Bernard reads his paper about the Chater-Byron duel to the Coverly siblings. Partway through, Hannah enters with a copy of a letter related to their research. Bernard continues, sketching out the game book evidence of Byron’s stay at Sidley Park, then explaining why the invitations to duel were directed at Byron. As a key piece of evidence, Bernard incorrectly identifies Byron as the author of the Piccadilly review of “The Maid of Turkey.” Hannah is very skeptical about all this, asking why Byron never mentioned the review in his letters, among other things.
Bernard’s paper demonstrates how academia frames and shapes history. The play is perpetually concerned with questions of taste. Who gets to decide who’s good and who’s bad, who’s famous and who’s obscure? Part of it is randomness, but part of it is people like Bernard boldly imposing their vision. Neither future nor past is set in stone.
The argument escalates, and Bernard calls Caroline Lamb, beloved subject of Hannah’s bestseller, talentless. Valentine mentions that statistical analyses of the Piccadilly review didn’t convincingly connect it to Byron’s other writings. Bernard, by now very angry, lays out in a monologue why poetry and philosophy is more important than science. Art, he says, is always timely, but science is irrelevant to human life. “I can’t think of anything more trivial than the speed of light,” says Bernard, quoting Byron’s love poem “She walks in beauty.”
Bernard’s speech is the play’s clearest articulation of the positive side of Romanticism. Bernard compellingly shows that poetry is more relevant to the specifics of human emotion than science. The gorgeous lines from Byron demonstrate Bernard’s authentic love of his material. He may be egotistical, but he conveys that poetry is a legitimate way to approach the mysteries of life.
Valentine leaves, almost crying, declaring that he’s giving up on his grouse project. Chloë follows. Bernard gives Hannah the unwelcome news that the depiction of Caroline Lamb and Byron on the dust jacket of her book has been proven not actually to be them. Hannah rebuts this in the same way that Bernard has tried to prove his Byron-Chater idea, by saying she just has a gut feeling that she’s right. Bernard invites Hannah to come attend his lecture in London, and afterward “for sex.”
So far, Hannah’s seemed purely responsible, and Bernard much less careful. But Hannah, it turns out, falls into the same traps as Bernard. She wants to believe in her dust jacket image, and is just as unwilling to change her views to fit the evidence. Maybe this switch into blind passion attracts Bernard.
Hannah explains a bit of her romantic history. She’s tired of men always so focused on sex, and has refused marriage proposals, because to her there’s no worse bargain than “Available sex against not being allowed to fart in bed.”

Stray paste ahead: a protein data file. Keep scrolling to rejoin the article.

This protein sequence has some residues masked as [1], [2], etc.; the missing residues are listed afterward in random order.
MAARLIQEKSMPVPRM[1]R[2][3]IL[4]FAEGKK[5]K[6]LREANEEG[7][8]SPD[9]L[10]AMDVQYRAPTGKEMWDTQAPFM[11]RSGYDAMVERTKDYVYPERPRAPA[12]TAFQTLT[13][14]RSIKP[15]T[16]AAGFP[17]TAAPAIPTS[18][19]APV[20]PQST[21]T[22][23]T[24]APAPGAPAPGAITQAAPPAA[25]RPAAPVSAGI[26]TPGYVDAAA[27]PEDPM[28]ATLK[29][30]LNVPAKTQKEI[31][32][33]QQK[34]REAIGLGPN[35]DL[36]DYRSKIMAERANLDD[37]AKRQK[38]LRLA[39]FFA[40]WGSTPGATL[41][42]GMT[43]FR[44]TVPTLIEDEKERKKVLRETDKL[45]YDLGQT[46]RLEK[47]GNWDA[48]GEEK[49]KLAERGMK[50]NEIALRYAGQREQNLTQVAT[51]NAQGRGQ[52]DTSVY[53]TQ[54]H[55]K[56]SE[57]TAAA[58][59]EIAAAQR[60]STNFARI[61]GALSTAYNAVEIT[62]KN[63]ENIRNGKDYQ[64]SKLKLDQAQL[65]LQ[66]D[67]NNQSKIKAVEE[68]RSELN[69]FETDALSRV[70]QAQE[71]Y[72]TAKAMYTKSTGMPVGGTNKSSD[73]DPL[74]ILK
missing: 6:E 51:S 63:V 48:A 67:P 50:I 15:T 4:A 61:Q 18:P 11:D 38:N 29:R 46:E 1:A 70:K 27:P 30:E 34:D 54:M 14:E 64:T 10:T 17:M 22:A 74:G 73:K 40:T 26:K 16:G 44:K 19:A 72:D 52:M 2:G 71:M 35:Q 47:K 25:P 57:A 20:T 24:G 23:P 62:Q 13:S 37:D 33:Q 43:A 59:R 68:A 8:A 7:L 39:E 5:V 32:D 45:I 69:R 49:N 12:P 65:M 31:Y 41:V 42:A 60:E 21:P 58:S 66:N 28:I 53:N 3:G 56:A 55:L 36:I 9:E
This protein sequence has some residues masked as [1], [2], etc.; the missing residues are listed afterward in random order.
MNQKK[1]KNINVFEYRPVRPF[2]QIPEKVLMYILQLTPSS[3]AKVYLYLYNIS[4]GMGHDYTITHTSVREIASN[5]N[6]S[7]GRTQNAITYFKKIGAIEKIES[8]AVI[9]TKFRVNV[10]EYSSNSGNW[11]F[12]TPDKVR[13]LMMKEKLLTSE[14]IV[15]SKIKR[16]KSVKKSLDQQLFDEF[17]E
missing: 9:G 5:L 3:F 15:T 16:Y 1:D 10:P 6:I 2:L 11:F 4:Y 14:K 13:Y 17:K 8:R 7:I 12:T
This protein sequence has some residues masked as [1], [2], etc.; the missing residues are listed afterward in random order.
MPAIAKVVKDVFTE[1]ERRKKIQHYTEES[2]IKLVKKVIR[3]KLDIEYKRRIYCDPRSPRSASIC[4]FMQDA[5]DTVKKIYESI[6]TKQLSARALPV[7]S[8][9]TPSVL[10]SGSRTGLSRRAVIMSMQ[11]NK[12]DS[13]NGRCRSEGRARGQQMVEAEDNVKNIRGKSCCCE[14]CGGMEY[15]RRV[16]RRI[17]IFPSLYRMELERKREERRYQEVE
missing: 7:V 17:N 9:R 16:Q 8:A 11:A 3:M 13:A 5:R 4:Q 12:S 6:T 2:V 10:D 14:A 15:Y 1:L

Bernard prepares to leave for London, but explains he’s coming back for the party, which he’ll be attending with Chloë. In fact, Bernard confesses arrogantly, they’ve been sleeping together for some time. Hannah slaps Bernard. Bernard, not dissuaded, reads Hannah a bit of 19th-century travel writing that mentions the Sidley hermit, who had a tortoise named Plautus. (We, though not Hannah, know that Septimus’s tortoise was called Plautus.) Valentine returns and Bernard leaves for his taxi.
Bernard’s actions here recall Septimus’s in the first scene. Like Septimus, Bernard reveals a huge bit of sex-related information, and then quickly follows with a return to academics. What’s a distraction from what? In the play, both sex and academia are modes of connection and immortality, both are equally important and equally a part of being human.
Hannah reads Valentine a little from the new source about the hermit. The article, from 1832, describes the hermit as convincing himself with math that the world would end. The article expresses the hermit’s ideas via a fire-based simile, “as a wooden stove that must consume itself until ash and stove are as one, and heat is gone from the earth.” Valentine identifies this theory as the second law of thermodynamics, which describes how everything is headed towards entropy. Hannah wonders if this connects to Thomasina’s work.
Though the hermit was seen as a madman, his ravings are apparently accurate. The universe will (probably) decay from order into disorder until it reaches a state of “thermodynamic equilibrium,” coldness and darkness. There are two kinds of disorder in Thomasina’s theorizing—the small disorder of things like leaf-shapes, and the ultimate disorder of entropy.
Hannah notes that Septimus Hodge and the hermit were born in the same year, 1787. She starts to believe that they may be the same person, and modifies her thesis. The hermit isn’t a symbol Romantic nonsense spun out of control, but of Enlightenment scientific progress, forced to live in a hut in a Romantic landscape. She’s sure she’ll find proof of the hermit’s real identity.
Hannah’s modification shows how she embodies Enlightenment-style priorities. Unlike Bernard, who takes a point of view and tries to hammer truth to fit it, Hannah’s willing to reconsider her stance after new evidence.